that happy shiny weather guy

OK, it has happened. What of it?
"So?" I ask with the attitude of a sulky, sullen teenager. There will be no polls or pithy queries about this one, for I am merely despondent and disenchanted... my heart yearns for the certitude of those facts espoused by such as should know better.
What, you ask, has stirred such a blase' attitude in this writer? And for goodness sake, who does she think gave her the authority to sling such big, misspelled words about with so little passion or regard for accuracy? I will tell you.


For the past 3 days, the charming and attractive weather guys and gals on all of the local news stations have been talking about the Amazing Snow that we are going to experience together in the Great Northern state of Minnesota - like a big frozen love-in. "It's coming! And it's coming this Saturday. Now, we can't really predict when and how much, but we think that we are looking at 6 to 8 inches of that gorgeous, fluffy, white stuff." Even that big, round, chocolate lump of love on The Today Show chimed in with his big toothy grin - "It's gonna be a big one for the folks in that neck of the woods."

Like the flibertyjibit that I truly am, I believed them. I looked into the eyes of these well style weather professionals, and I trusted what they said to be the truth. I locked onto the words "gorgeous and fluffy" and stayed there, blissful in the promise of a Hallmark weekend.

And then, like a child awaiting Christmas, I counted the days.

Thursday - no snow. But that's OK. The cute guy in front of the blue screen on Chanel Five said it was coming. So I took a deep breath and continued my vigil.

Friday - no snow. I checked the calendar. Of course there wouldn't be any snow today. That sassy Belinda at Chanel 11 said "Saturday." I drank a glass of wine to help calm the nervous anticipation.

Lots of gorgeous, fluffy white stuff means plows and salt and slow driving and digging out and...
sledding and snow forts and hot chocolate and laughing and skating at the Depot and...
sore backs and bad driving and shoveling the side walk and salting the side walk and boots and mittens and...
cute new boots and hand made mittens and...

You can clearly understand why a glass of Marietta Old Vine Red was consumed for purely medicinal reasons. The second glass, well, that was for fun!

So today is Saturday.

Like a child looking for Santa, I hopped out of bed full of anticipation and curiosity. Today is the day. Today is the day. I struggled to wrap myself in my red knit robe while shoving my ice cold feet into my warm, woolly slippers. I hop/scuffled to the window, threw back the heavy, room darkening velvet curtain sending up a swirl of dust and dog hair and I gazed my first upon a field of Saturday's Promised...


Wait one stinking minute! This is not what those good looking, well groomed people had promised me. This is not "gorgeous" nor is it "fluffy." This is a hard, driving ice/snow. It tings against the glass of my original-to-the-house glass windows (Translation: these old panes could be shattered under the battery of relentless ice pellets) Those big, fat liars - weather guys are cute, but they can't be trusted. I'd learned my lesson.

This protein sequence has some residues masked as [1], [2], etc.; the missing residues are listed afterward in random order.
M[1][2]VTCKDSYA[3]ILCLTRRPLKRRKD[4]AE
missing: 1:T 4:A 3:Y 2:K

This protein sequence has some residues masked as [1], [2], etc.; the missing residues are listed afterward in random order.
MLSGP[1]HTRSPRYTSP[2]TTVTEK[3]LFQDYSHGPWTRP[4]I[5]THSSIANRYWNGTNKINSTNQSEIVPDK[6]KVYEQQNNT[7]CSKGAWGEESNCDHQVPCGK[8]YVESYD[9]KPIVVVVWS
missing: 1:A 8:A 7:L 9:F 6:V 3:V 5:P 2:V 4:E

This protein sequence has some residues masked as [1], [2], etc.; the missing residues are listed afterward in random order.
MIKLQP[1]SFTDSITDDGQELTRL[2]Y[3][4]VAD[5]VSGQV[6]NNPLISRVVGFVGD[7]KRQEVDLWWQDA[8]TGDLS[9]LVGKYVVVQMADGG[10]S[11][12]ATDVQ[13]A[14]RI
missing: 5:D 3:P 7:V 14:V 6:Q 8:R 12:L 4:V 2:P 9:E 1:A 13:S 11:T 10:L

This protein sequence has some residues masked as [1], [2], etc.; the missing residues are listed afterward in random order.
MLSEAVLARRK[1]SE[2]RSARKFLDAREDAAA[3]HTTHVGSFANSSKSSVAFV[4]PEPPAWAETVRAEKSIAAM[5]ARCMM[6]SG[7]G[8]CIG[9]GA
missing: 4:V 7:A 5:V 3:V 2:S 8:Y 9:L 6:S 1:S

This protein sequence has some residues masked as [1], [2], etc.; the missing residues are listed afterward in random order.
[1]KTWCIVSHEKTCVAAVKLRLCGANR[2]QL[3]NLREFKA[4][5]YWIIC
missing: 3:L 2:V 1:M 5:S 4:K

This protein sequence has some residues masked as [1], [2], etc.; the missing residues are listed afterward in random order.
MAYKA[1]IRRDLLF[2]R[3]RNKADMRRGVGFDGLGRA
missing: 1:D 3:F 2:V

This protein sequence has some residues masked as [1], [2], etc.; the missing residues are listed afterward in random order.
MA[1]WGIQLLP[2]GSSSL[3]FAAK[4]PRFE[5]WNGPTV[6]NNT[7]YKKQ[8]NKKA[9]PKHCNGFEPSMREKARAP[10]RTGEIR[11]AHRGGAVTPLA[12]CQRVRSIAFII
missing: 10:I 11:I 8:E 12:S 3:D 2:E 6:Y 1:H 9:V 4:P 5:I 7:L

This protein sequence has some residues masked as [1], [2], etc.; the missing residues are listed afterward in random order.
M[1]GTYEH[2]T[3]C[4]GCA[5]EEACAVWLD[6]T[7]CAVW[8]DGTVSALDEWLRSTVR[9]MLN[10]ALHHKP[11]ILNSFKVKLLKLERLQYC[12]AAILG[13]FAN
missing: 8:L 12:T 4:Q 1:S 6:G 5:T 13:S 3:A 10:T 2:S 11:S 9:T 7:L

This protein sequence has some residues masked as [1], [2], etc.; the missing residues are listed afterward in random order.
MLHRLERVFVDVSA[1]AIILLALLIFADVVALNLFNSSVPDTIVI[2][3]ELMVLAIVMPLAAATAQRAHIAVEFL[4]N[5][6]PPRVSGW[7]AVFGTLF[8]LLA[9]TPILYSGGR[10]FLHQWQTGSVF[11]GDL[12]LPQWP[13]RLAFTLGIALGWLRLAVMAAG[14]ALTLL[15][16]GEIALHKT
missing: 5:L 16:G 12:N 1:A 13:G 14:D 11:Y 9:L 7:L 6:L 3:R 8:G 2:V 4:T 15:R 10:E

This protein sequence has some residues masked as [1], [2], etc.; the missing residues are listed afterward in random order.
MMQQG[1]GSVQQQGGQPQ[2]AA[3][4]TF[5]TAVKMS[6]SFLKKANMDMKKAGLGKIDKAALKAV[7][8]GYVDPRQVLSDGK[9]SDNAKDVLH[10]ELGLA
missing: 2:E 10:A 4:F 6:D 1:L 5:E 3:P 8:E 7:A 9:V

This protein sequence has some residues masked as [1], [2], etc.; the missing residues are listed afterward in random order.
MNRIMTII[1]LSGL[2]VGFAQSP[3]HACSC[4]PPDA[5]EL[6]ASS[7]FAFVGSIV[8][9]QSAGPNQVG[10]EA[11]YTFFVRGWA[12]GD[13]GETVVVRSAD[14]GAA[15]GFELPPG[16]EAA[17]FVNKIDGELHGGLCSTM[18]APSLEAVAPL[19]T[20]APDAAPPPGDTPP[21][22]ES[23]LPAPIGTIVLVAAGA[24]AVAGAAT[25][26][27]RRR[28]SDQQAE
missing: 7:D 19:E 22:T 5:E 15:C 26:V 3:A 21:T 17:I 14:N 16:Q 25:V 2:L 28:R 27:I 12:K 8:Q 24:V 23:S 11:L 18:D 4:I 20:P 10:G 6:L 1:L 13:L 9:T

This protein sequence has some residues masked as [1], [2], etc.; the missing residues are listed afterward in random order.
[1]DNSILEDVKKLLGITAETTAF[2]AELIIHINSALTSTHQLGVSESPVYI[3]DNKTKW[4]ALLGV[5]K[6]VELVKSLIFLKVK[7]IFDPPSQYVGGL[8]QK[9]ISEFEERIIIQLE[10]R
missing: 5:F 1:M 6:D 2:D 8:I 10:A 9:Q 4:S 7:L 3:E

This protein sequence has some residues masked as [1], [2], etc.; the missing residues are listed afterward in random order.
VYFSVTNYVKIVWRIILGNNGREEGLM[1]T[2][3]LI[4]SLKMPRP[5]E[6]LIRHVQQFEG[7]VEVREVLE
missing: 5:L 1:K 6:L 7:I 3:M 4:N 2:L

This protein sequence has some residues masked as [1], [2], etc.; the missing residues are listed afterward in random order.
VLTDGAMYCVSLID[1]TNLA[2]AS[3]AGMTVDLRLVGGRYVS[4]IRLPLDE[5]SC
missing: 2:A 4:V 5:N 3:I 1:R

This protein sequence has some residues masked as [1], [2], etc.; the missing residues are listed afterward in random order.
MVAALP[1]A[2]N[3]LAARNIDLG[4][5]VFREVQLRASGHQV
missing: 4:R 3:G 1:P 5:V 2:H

Swathed in disappointment, I slunk back to bed. I didn't bother to remove my robe or slippers, I just shoved my wool wrapped body back into the flannel sheets of warmth and disbelief. I quickly became entangled in competing fabrics, so I stayed there another hour or so, until one of The Littles flung herself on top of me, bouncing out her excitement in a sort of toddler morse code - It's snowing! It's snowing! Dot dot dash! Dot dot dash!

Luckily, her bouncing released the flannel from the wool and set me free. After a quick trip to the window with the littlest Little, I realized her joy and together we bounced on the Daddyman. Dot dot dash! It's snowing! Dot dot dash.

"Let's get the sleds out."
"Can I have hot cocoa for breakfast?"
"Is it snowing on the other side of the house, too?"
"What time IS it?"

So, it is snowing. It's neither gorgeous nor fluffy, but it is "That white stuff" and that has to count for something. The weather folks get a B- for todays weather. Perhaps we'll venture out into this truly blinding ice/snow storm to play some winter games. Or, if mama gets her way, we'll gather 'round the family table and play board games whilst sipping tepid cocoa. Then we'll play that age old family favorite called "Let's put shrinking plastic up on the rest of the original-to-the-house-windows to baffle the wind and muffle the dangerous sound of ice hitting glass" game.

I hope that where ever you are you are warm and happy and surrounded by the people that you love and who love you back... and that your flannel doesn't grab your wool.